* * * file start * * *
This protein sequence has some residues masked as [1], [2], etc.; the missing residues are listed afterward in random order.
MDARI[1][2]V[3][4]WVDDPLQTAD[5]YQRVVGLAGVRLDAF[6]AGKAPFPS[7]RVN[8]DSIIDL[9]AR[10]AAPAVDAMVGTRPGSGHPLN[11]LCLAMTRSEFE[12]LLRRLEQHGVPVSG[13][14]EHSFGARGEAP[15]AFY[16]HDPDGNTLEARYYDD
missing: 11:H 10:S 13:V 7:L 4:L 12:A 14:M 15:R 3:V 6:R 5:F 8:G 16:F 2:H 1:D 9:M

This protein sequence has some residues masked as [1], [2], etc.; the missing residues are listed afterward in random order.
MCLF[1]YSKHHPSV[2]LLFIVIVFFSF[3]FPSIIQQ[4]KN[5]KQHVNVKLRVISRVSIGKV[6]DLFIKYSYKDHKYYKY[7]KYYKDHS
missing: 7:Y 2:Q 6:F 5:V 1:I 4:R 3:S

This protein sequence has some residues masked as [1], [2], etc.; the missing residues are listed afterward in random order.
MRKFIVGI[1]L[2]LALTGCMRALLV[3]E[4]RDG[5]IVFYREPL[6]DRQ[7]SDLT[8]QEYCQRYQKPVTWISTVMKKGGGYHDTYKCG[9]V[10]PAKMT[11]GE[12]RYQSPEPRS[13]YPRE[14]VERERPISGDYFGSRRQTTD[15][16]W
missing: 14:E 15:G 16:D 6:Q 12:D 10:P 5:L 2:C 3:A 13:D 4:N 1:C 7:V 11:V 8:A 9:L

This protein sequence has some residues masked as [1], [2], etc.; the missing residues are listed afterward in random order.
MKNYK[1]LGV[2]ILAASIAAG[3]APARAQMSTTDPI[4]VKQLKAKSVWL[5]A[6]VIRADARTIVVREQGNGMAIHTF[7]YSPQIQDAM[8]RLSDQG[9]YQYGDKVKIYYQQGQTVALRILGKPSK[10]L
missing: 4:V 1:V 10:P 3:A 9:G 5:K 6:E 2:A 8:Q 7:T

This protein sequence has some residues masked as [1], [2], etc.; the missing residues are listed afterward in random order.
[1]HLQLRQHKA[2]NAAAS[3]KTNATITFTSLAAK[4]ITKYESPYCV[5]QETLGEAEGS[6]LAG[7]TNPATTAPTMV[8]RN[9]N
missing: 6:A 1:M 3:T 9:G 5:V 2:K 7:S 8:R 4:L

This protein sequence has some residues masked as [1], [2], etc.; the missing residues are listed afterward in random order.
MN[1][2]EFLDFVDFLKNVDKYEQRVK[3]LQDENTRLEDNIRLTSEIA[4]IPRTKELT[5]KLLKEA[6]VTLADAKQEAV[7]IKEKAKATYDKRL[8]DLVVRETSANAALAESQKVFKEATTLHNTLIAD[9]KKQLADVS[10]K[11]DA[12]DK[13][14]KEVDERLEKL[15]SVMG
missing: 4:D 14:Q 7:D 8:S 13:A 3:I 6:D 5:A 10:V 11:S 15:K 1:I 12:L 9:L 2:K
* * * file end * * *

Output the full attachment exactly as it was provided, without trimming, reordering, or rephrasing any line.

This protein sequence has some residues masked as [1], [2], etc.; the missing residues are listed afterward in random order.
MDARI[1][2]V[3][4]WVDDPLQTAD[5]YQRVVGLAGVRLDAF[6]AGKAPFPS[7]RVN[8]DSIIDL[9]AR[10]AAPAVDAMVGTRPGSGHPLN[11]LCLAMTRSEFE[12]LLRRLEQHGVPVSG[13][14]EHSFGARGEAP[15]AFY[16]HDPDGNTLEARYYDD
missing: 11:H 10:S 13:V 7:L 4:L 12:A 14:M 15:R 3:V 6:R 5:F 8:G 16:F 2:H 1:D 9:M

This protein sequence has some residues masked as [1], [2], etc.; the missing residues are listed afterward in random order.
MCLF[1]YSKHHPSV[2]LLFIVIVFFSF[3]FPSIIQQ[4]KN[5]KQHVNVKLRVISRVSIGKV[6]DLFIKYSYKDHKYYKY[7]KYYKDHS
missing: 7:Y 2:Q 6:F 5:V 1:I 4:R 3:S

This protein sequence has some residues masked as [1], [2], etc.; the missing residues are listed afterward in random order.
MRKFIVGI[1]L[2]LALTGCMRALLV[3]E[4]RDG[5]IVFYREPL[6]DRQ[7]SDLT[8]QEYCQRYQKPVTWISTVMKKGGGYHDTYKCG[9]V[10]PAKMT[11]GE[12]RYQSPEPRS[13]YPRE[14]VERERPISGDYFGSRRQTTD[15][16]W
missing: 14:E 15:G 16:D 6:Q 12:D 10:P 5:L 2:C 3:A 13:D 4:N 1:C 7:V 11:V 8:A 9:L

This protein sequence has some residues masked as [1], [2], etc.; the missing residues are listed afterward in random order.
MKNYK[1]LGV[2]ILAASIAAG[3]APARAQMSTTDPI[4]VKQLKAKSVWL[5]A[6]VIRADARTIVVREQGNGMAIHTF[7]YSPQIQDAM[8]RLSDQG[9]YQYGDKVKIYYQQGQTVALRILGKPSK[10]L
missing: 4:V 1:V 10:P 3:A 9:G 5:K 6:E 2:A 8:Q 7:T

This protein sequence has some residues masked as [1], [2], etc.; the missing residues are listed afterward in random order.
[1]HLQLRQHKA[2]NAAAS[3]KTNATITFTSLAAK[4]ITKYESPYCV[5]QETLGEAEGS[6]LAG[7]TNPATTAPTMV[8]RN[9]N
missing: 6:A 1:M 3:T 9:G 5:V 2:K 7:S 8:R 4:L

This protein sequence has some residues masked as [1], [2], etc.; the missing residues are listed afterward in random order.
MN[1][2]EFLDFVDFLKNVDKYEQRVK[3]LQDENTRLEDNIRLTSEIA[4]IPRTKELT[5]KLLKEA[6]VTLADAKQEAV[7]IKEKAKATYDKRL[8]DLVVRETSANAALAESQKVFKEATTLHNTLIAD[9]KKQLADVS[10]K[11]DA[12]DK[13][14]KEVDERLEKL[15]SVMG
missing: 4:D 14:Q 7:D 8:S 13:A 3:I 6:D 5:A 10:V 11:S 15:K 1:I 12:L 9:L 2:K